Following the forested Tuscan road up to the crest of the hill, I get my first look at Ospedale Psichiatrico di Volterra, the Town of Light.

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This post originally appeared on Kotaku UK.

The buildings are now overgrown with vines, the windows hold broken glass, and the doors hang rusted off their hinges. It’s hard to believe the psychiatric hospital used to hold 5,000 patients, nearly matching the population of the nearest village.

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It’s 37 years since Italy passed Law 180, known as Basaglia Law, thus ending its abhorrent treatment of the mentally ill. Town of Light is a game about remembering what the country once was, that the Ospedale Psichiatrico di Volterra was, as developer Luca Dalcò tells me, “a place to send people society didn’t want to save.”

Before Law 180, anyone diagnosed with a mental illness could be sent to a state-run mental institution where the aim wasn’t to treat but to detain. Once you entered a facility you were stripped of your civic rights and could be subjected to treatment that stemmed from over population: problem patients would be strapped to their beds for days, sedatives were prescribed to dull patients’ minds, and patients had no say in aggressive treatments like electric shock therapy.

This was a time where alcoholism and homosexuality were considered mental illnesses.

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In Town of Light you’ll play as Renee, a woman who first entered the Volterra hospital in 1942 when she was just 16. For six years she stayed at the facility, the memories of which still haunt her in the present day. You take control of her as she returns to the now long-closed institution to explore its overgrown halls.

I’ve played through a demo build of Town of Light that saw me picking through the facility’s treatment rooms. As I went from room to room I’d be interrupted by flashbacks to Renee’s first days in the hospital.

“I was 16 and I was afraid,” Renee says. “I stopped living in there. It wasn’t fear anymore. It was madness and when you’re mad life as you know ceases to exist.”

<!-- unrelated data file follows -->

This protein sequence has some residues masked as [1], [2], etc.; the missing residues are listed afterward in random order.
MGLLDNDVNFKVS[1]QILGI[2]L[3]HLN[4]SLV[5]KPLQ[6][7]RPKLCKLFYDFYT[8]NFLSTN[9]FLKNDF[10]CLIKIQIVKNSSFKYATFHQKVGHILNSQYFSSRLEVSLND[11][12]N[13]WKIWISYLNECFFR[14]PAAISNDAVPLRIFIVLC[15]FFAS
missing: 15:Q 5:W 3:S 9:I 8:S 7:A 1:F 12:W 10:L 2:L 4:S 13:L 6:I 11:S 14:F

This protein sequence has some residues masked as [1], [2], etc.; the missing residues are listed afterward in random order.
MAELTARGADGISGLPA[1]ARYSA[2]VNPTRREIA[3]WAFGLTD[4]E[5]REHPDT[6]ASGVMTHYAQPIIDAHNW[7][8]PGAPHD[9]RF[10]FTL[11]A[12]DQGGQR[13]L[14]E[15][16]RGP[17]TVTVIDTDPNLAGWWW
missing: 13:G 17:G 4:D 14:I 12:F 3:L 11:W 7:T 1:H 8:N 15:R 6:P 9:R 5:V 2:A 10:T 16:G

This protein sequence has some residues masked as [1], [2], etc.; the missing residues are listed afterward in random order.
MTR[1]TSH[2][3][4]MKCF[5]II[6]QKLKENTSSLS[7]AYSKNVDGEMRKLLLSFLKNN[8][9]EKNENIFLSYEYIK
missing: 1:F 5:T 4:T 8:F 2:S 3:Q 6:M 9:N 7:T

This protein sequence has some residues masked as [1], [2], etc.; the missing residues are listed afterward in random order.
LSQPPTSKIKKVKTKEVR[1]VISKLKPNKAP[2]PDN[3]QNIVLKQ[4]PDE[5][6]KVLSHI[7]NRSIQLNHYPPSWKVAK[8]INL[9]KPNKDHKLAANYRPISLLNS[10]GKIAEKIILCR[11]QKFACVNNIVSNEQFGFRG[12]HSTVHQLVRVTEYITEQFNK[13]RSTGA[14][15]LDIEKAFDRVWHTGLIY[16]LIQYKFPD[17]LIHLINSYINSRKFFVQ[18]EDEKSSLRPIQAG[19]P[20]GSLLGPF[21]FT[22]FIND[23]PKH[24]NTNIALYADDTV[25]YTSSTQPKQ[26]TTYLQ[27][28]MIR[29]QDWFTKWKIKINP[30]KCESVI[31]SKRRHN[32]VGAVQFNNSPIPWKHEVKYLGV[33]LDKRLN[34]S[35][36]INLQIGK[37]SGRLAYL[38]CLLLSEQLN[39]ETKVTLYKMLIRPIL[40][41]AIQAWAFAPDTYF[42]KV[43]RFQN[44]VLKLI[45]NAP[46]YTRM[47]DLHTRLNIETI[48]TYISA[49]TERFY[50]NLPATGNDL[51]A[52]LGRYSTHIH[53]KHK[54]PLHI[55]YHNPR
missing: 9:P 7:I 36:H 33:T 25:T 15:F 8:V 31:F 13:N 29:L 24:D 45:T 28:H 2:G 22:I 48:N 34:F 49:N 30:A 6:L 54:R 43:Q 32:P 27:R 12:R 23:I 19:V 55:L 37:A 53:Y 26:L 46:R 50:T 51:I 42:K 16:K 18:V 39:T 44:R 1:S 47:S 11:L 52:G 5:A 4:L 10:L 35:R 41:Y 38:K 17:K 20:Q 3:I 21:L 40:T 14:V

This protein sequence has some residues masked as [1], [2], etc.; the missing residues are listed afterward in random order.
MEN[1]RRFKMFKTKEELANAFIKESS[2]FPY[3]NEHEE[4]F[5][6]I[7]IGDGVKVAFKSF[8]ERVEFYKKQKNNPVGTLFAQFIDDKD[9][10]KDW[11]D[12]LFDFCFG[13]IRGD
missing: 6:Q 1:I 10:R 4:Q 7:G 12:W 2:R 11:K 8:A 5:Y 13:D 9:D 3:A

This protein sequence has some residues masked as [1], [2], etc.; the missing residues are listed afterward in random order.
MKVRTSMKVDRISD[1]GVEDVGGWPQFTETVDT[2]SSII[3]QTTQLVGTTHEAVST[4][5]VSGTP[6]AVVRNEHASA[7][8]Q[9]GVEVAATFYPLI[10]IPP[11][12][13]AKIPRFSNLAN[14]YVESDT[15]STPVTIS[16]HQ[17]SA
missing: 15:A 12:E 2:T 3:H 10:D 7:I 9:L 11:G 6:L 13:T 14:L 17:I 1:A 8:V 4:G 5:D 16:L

The orderlies strapped her to a bed in the observation ward and then left her there for days. I was told by the developers that as you play through Town of Light, exploring more of its wards, and hearing more from Renee, you will get a better grasp of her illness. The team doesn’t want to fall into the stereotypes of mental illness; Renee isn’t a caricature of madness but someone suffering from an anxiety disorder. However, the pressure of her environment made her mental problems worse, not better.

The trailer for Town of Light pitches the game as a horror but that wasn’t my experience of the preview build at all. The old buildings are hauntingly beautiful. The developer, LKA.IT, has done an almost like for like rebuild of what the hospital looks like today: the forest around the institution has creeped up to its walls and eaten away at what once must have been an imposing facade. Even inside, its once cream walls are emblazoned with the most bizarre and wonderful artwork, such as graffiti that was carved onto its walls by real patients.

What I saw of Town of Light has me itching to see more. I want to learn more about the history or the hospital and its patients. I also want to see how the developers keep players engaged with the environment. I played a couple of simple puzzles in the demo, like finding an old power switch to restart an ancient elevator, but it’s otherwise just an area to explore while listening to a narrator. I hope that the pace and tone of the game vary—a one-note game, even with a great backstory, can drag.


This post originally appeared on Kotaku UK, bringing you original reporting, game culture and humour with a U from the British isles. Follow them on @Kotaku_UK.